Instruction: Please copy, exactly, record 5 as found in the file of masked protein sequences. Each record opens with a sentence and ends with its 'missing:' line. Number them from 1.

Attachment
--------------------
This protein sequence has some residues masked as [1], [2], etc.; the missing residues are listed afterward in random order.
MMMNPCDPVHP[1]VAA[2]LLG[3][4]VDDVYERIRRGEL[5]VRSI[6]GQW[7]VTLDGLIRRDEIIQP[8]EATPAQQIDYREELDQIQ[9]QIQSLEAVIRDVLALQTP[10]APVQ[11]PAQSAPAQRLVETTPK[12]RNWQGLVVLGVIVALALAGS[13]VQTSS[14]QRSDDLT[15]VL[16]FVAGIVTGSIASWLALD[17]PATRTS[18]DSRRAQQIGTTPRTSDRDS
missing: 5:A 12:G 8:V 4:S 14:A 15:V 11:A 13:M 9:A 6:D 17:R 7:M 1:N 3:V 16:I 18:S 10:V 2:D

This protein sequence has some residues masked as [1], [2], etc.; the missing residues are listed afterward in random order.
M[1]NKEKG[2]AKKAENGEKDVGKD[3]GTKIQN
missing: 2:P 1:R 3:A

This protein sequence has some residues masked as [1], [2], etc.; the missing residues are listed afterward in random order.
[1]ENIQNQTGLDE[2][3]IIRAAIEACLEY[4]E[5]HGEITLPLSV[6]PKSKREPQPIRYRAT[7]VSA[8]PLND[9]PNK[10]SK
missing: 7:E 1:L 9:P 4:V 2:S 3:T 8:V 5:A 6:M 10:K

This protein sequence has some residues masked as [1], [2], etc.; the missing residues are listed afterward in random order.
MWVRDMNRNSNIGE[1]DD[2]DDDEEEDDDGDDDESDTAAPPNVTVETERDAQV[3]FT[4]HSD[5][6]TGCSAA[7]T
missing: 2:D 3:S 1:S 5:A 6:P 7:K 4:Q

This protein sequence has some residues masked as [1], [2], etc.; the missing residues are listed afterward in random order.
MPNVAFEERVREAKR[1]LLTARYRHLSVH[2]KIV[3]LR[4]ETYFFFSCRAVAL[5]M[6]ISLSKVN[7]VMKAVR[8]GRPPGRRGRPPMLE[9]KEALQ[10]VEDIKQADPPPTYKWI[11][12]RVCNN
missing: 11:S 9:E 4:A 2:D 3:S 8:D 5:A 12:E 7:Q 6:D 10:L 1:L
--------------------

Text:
This protein sequence has some residues masked as [1], [2], etc.; the missing residues are listed afterward in random order.
MPNVAFEERVREAKR[1]LLTARYRHLSVH[2]KIV[3]LR[4]ETYFFFSCRAVAL[5]M[6]ISLSKVN[7]VMKAVR[8]GRPPGRRGRPPMLE[9]KEALQ[10]VEDIKQADPPPTYKWI[11][12]RVCNN
missing: 11:S 9:E 4:A 2:D 3:S 8:D 5:A 12:E 7:Q 6:D 10:L 1:L